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Legislative Report - Week of 2/27

By Anne Nesse, Education Portfolio

Informative hearings were held concerning our State Treasury, and a proposed plan to decrease carbon-intensive investments in favor of a cleaner energy economy. We also heard informative reports on statewide early childhood care.

On Thursday, 2/16, LWVOR submitted written testimony on HB 2601. I delayed posting this, as our virtual testimony was delayed, due to the number of persons testifying, and then delayed due to the winter storms. The committee chair has promised to hear all previously registered virtual testimony. A copy of our written testimony is linked here. Rep. Pham, a Chief Sponsor of the Bill, presented a convincing case for support, recorded here. Her testimony included graphs on the increased performance of non-fossil fuel related stocks, creating increased returns for our State Treasury, and increased PERS benefits. Rep. Pham ended with the statement that current fossil free investments are showing returns on investment 5X greater than more carbon intensive investments. Rep. Golden, and Rep. Gamba testified in support, as well as a coalition of representatives from the organizing group, Divest Oregon, which includes the OEA and 100 other state groups. Only a few testifiers were not in support, or suggested amendments. This bill also brought support from the former New York Controller, Tom Sazillo, testifying on how well New York State was proceeding in its transition towards a fossil free economy, within its investment portfolio.

The House Committee on Early Childhood and Human Services held an informational hearing on Home-Based Child Care throughout the state on 2/20. Joe Baessler, Ass. Director, Oregon AFSCME, presented a well documented report, along with others. It was obvious that home-based care is the most flexible type of child care for workers living with unusual work schedules, or who ride the bus. These home-based child care centers (10, or up to 16 children), are all licensed by the state. Workers are trained and complete CME to remain licensed. It was reported there are however major issues, with ERDC, Employment Related Daycare, including late or missing payments, and no health care or retirement benefits adequately reward workers. Not all our new providers even know about our ERDC Program. It was reported that, “Infant care is very difficult to find, every county is a child care desert, and 70% of counties are child care deserts for 3-5 yr. olds.” The greatest problem is finding, maintaining, and paying the workforce adequately Mr. Baessler stated. “Without a workforce, more facility space is useless.” Then 3 Bills were heard to help increase the workforce, through the Department of Early Learning and Care (DELC): HB 2991, HB 2504, and HB 3029. It was unclear how these Bills would positively affect the childcare workforce to meet present needs. We are also reminded that near the start of this session SB 599-A, which was written last session to increase the renters’ ability to create child care centers in approved rental units, had passed on the floor of the Senate, 27-3. It will now move to the House. Some follow-up work was done in this Committee on 2/22, as well as a few other bills introduced.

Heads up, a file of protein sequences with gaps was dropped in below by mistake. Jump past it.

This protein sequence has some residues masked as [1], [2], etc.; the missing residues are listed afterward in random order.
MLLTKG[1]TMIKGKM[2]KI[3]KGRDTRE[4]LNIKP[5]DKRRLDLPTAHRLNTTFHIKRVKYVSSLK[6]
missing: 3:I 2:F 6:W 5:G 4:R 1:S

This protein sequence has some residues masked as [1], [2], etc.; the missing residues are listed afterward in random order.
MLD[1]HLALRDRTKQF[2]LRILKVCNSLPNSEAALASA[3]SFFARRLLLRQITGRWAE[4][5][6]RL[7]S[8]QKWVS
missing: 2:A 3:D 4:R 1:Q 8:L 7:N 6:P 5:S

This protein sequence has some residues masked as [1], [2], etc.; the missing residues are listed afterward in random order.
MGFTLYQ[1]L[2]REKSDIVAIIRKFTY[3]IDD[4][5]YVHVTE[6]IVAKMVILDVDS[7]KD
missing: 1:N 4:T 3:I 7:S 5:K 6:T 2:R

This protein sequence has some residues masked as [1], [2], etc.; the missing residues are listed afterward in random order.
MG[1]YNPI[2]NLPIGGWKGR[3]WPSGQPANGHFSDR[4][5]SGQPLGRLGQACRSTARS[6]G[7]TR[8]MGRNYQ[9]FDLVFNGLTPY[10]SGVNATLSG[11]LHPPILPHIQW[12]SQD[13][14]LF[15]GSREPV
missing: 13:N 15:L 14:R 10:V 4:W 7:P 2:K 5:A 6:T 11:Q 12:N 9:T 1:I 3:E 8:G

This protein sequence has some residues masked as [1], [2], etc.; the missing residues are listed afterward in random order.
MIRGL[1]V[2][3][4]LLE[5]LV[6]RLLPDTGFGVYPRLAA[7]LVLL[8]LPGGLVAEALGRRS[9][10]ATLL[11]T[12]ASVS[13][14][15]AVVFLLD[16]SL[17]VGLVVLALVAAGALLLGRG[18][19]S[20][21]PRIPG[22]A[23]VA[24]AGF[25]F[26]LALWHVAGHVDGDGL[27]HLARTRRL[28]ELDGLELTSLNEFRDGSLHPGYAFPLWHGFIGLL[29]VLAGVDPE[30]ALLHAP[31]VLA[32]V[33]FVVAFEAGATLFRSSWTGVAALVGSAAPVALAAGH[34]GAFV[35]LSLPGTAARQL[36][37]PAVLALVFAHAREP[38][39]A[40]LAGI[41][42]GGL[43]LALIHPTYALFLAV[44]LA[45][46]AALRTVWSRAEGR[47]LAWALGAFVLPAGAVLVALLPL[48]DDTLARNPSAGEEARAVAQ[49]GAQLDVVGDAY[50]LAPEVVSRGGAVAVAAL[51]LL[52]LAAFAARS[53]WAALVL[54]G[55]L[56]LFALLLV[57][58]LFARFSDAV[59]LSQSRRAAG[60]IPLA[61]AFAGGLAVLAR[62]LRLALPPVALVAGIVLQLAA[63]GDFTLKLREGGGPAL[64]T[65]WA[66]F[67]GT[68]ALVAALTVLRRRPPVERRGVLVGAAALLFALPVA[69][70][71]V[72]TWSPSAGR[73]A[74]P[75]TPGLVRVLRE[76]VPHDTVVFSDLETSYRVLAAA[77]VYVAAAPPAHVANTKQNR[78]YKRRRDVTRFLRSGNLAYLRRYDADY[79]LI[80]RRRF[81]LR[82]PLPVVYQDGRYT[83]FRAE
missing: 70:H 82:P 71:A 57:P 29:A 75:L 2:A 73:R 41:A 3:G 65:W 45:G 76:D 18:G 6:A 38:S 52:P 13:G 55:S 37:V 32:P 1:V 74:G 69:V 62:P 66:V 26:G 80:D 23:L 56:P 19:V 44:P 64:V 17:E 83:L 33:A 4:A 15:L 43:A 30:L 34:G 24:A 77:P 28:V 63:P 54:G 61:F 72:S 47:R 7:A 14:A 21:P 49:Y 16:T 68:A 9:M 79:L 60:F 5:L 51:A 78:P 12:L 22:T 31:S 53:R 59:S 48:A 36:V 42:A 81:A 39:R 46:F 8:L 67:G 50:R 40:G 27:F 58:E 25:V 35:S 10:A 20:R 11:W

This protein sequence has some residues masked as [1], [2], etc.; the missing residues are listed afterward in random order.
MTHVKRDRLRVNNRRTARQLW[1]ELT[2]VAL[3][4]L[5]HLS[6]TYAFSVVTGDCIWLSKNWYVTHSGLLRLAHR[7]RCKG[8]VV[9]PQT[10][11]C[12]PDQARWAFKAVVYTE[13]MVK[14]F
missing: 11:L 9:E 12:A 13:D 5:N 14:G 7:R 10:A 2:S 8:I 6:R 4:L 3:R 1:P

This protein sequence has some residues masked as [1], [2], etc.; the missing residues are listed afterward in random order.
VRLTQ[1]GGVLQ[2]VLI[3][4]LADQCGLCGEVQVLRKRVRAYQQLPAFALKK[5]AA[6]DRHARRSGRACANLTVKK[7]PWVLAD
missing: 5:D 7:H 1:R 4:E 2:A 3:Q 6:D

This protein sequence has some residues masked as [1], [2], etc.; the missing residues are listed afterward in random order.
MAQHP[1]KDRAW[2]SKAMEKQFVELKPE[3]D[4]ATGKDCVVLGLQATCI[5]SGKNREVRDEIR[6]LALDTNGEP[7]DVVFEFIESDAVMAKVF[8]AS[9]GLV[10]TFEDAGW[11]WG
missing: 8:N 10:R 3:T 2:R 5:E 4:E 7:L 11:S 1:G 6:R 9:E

House Education also met on 2/20. There were a lot of kids with bike helmets supporting HB 3014 in a public hearing to amend the statute about the way we are allowed to fund transportation to school, or for after school activities. These amendments could fund free transit, and “walking, or bike riding school bus programs”, to allow safer transport of children to and from school. I understand this is to involve adults supervising students who walk or bicycle to school. These statutes have not been changed or evaluated since 1991. We may be able to apply for additional funding from the Dept. of Transportation. Amendments may be needed.

House Education also held a public hearing on HB 2189, the need for TSPC to ensure pathways to hire otherwise qualified individuals to teach Career and Technical Education (CTE) in some districts.

In Senate Education 2/21, a work session was held on SB 819, awaiting -3 or -5 amendments, on what is considered restricted access to a school day, especially important for teachers, students, and parents to have a voice in these decisions. This Committee also discussed SB 414, to establish ventilation system assessments throughout our state, in order to increase the circulation of air in classrooms, and bring them up to date for health standards. Lori Sattenspiel, from OSBA (Oregon School Board Association), reminds us of the millions of dollars this will require throughout our state, and that federal dollars may be necessary. Amendments may still be needed?

Rep. Neron, on 2/21 in Senate Education, introduced SB 426, a Bill requiring ODE to give technical assistance to school districts for integrated pest management plans. Both Morgan Allen from COSA (Coalition of Oregon School Administrators), and Lori Sattenspiel from OSBA recommended amendments.

House Education 2/22, introduced HB 3037, in public hearing, directing OSU Extension Service to collaborate and collect data along with ODE, relevant to the students who participate in outdoor school. Sen. Weber, Sen. Dembrow, and Rep. Wright, as well as many others, all testified as to how life changing Oregon Outdoor School has been for their own children, and grandchildren. It was generally stated that this schooling occurs at an opportune time for students during 5-6th grade, is based on “hands on science and exploration of the environment”, and creates lasting bonds for many students. This particular bill is for data collection, to make sure we are not leaving some students out of this important facet of their education. The remainder of the week canceled hearings due to inclement weather.

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